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Run out of metaphors

I’m always a little concerned when I like some music by someone I’ve never heard of. It used to be solely because I wanted to know if I was supposed to like this artist. Not that I could explain exactly what I meant.

Are they too popular? Are they constructed rather than “authentic”? Are they rich and beautiful and therefore not “real” enough on the inverse-snobbery scale? Would they be a joke if mentioned in the NME or Melody Maker of the early 1990s? Exactly how much would 20-year-old me roll his eyes at 47-year-old me? This is the ridiculous legacy I deal with, having once felt part of my identity was defined by the music I carefully liked.

I worry a bit less about that these days. I’ll whisper “it doesn’t really matter” when 20-year-old me isn’t listening. But now there’s the added concern over how I heard the music. If I hear it on, say, Dandelion Radio then that seems fine. They are a filter of which 20-year-old me would approve. But what if I heard the song on some algorithmic playlist?

I’m currently listening to Phoebe Bridgers’ album Stranger in the Alps on repeat, but I heard her on my Spotify Discover Weekly playlist. Is this an “innocent” algorithm, recommending Bridgers to me purely because of what I’ve listened to, maybe that old Aimee Mann album I played last week? Or does it include an element of payola… have I only heard this because it’s being promoted at a certain demographic? I guess that’s the same as not knowing exactly why a DJ is playing a tune on the radio in the olden days. There’s no real escape from the commerce of it all. But still. It’s a whole new kind of opacity.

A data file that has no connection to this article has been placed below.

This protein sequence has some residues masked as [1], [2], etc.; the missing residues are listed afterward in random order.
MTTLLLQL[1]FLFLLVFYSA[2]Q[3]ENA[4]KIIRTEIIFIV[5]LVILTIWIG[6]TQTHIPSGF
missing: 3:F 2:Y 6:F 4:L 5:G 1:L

Anyway, shut up 1990s me: I like this album a lot. Here’s the first track, Smoke Signals:

Some of the lyrics are very… basic? I’m not sure how to describe them. They’re almost naive, which reminded me of some of Mark Kozelek’s work in recent years. As he put it, “I suppose I’ve run out of metaphors”. I’m not sure of the best example, but this isn’t bad, Truck Driver from the Sun Kil Moon album Benji.

And then I read this in a review of Phoebe Bridgers’ album:

Bridgers’ tendency to risk heavy-handedness for the sake of emotional honesty brings to mind the recent work of Mark Kozelek, whose 2013 song “You Missed My Heart” gets a faithful reimagining at the end of the album.

So there’s something in this anyway.

Of course that annoying part of me wonders whether a 23-year-old has put in the years of work required to be able to write so deceptively simply, like Kozelek has. But then that annoying part of me is only 20 himself, so what does he know.

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